THEY CALL ME LIGHTNIN’
The other day a co-worker asked me whether I’d ever been pulled over by the police. She wanted to know whether she did the right thing by handing over her license and waiting while she finished processing it.
I told her that I had, and I also told her she did the right thing. “Remember” I said. “They have guns.”
“When was the last time you were pulled over?” She asked.
“It was over the weekend. “ I said. It was just after midnight on Sunday night. I was coming back from Royal Columbian Hospital and I turned left off the Mary Hill Bypass onto Coast Meridian Road. As I drove past Industrial Avenue an RCMP squad car pulled onto Coast Meridian to join me. He was travelling at the speed limit – 50 kph.
So was I.
He sped up a little so he was abeam of me in the left lane.
I held my speed.
He passed me and pulled in front and held the speed limit.
So did I.
I always thought it was not a good idea to pass a cop in the flow of traffic. It would be an invitation for a speeding ticket. I say this happen once to a woman in New Westminster. She got a ticket.
I was determined not to get a ticket.
He went back into the left lane and we both stopped at the red light on Kingsway. We glanced at each other. I gave him a serious nod – the type pf nod workmen give each other at the punch clock.
He glared back.
We both proceeded over the Coast Meridian Bridge over the Port Coquitlam railway yard. We both drove at the speed limit. As we crossed the bridge, he slowed down and crossed into the right lane behind me. As we drove off the bridge, his red and blue flashing lights came on. I held my hand up and indicated where I was going to stop. It wasn’t going to be a bus stop even if it was after midnight.
I pulled out my license as I waiter for him to do his John Wayne walk up to my opened window.
“How come you’re driving so slow, partner? “ he asked.
“I wasn’t.” I said. “I was going the speed limit, just like you.”
“Most people would have passed me. How come you didn’t? Have you been drinking?”
“If I passed you, you would have given me a ticket, and no I haven’t been drinking.”
“I smell booze.”
“It must be hand sanitizer from the hospital –although it all should have evaporated by now. You have a real nose for detail, constable.”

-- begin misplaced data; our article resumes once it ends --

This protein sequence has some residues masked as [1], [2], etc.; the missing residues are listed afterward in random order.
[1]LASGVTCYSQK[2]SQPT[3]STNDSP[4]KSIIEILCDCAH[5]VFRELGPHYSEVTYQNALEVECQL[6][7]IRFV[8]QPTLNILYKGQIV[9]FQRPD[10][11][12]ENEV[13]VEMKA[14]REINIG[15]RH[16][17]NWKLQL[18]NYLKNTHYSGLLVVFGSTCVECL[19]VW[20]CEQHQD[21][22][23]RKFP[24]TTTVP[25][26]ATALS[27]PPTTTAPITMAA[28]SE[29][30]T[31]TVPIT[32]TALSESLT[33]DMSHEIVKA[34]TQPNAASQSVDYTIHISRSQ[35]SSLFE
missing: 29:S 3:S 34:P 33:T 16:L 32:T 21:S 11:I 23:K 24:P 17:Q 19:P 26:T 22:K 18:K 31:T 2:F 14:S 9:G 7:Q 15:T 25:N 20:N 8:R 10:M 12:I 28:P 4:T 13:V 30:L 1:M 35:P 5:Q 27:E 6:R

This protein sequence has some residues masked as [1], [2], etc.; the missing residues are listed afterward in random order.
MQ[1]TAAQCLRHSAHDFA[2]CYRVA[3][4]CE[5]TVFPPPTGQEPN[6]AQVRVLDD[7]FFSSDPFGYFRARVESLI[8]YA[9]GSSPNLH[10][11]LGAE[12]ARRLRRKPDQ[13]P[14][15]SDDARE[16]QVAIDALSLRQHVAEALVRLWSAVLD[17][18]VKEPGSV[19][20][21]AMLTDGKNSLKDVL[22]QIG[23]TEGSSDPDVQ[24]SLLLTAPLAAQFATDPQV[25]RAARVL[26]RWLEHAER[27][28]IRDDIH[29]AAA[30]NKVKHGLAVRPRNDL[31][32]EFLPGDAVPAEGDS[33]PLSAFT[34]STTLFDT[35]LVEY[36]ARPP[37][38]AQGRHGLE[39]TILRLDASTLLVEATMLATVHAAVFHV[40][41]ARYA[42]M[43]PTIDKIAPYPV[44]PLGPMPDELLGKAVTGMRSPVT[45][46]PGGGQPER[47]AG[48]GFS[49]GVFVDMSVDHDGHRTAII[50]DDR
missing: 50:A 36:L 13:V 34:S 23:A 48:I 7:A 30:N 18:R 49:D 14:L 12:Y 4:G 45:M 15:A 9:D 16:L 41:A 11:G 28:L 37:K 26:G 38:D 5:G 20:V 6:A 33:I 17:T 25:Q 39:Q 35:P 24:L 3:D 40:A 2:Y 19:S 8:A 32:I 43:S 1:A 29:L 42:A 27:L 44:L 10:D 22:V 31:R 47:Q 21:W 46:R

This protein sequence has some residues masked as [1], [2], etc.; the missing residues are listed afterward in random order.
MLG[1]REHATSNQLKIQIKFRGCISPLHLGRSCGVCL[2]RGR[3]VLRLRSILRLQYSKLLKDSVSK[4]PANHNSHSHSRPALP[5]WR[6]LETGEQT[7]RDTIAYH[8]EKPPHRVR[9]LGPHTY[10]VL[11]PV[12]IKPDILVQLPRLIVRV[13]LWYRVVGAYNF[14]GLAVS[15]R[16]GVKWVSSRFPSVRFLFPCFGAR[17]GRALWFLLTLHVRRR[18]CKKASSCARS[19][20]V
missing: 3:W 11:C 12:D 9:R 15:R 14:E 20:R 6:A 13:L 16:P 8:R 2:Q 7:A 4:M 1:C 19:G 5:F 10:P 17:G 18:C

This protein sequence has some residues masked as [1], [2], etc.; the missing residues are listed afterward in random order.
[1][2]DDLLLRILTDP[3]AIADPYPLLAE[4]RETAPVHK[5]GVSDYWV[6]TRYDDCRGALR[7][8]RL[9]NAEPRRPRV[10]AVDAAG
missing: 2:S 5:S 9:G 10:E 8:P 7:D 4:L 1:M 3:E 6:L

He glared at me as he took my license back to his car. ”I’ll be right back.” He said.
When he returned he told me that he wasn’t going to write me a ticket. He wasn’t going to be the one to ruin a perfect driving record.
“Try to drive more carefully next time,” he said.
I told my co-worker that it was too bad I didn’t get a ticket. I would have enjoyed the prospect of telling the judge that they were trying to fine me for driving the speed limit.
Mike Broderick , a one- time archaeologist, is a Vocational Rehabilitation Counsellor with the Fraser Health Authority in Port Coquitlam where he helps people with mental health disabilities find and keep full or part time employment .
He WAS the Employment Specialist for the Neil Squire Society in Burnaby where he found employment for people with physical disabilities, A Supported Employment Coordinator at THEO BC (now the Open Door Group), and a case manager at Community Fisheries Development Centre where he helped people move from the fishing industry to something else because there, “Ain’t no fish.” This means he is VERY familiar with how a modern day resume should look.
He is a newly retired ambassador with the Vancouver Board of Trade and a former member of the Labour Task Force of the Burnaby Board of Trade He does some work as a field Archaeologist, is a fitness instructor and frequent contributor of fitness humour articles to Alive Magazine. He is always saying, “If you can’t be fit, you can at least be funny.”
He lives in Port Coquitlam with his spouse Cecelia. You can reach him at home at email@example.com or at 604-464-4105. If you’re looking for a career change, he is the Spin Doctor and can give you a resume makeover at competitive rates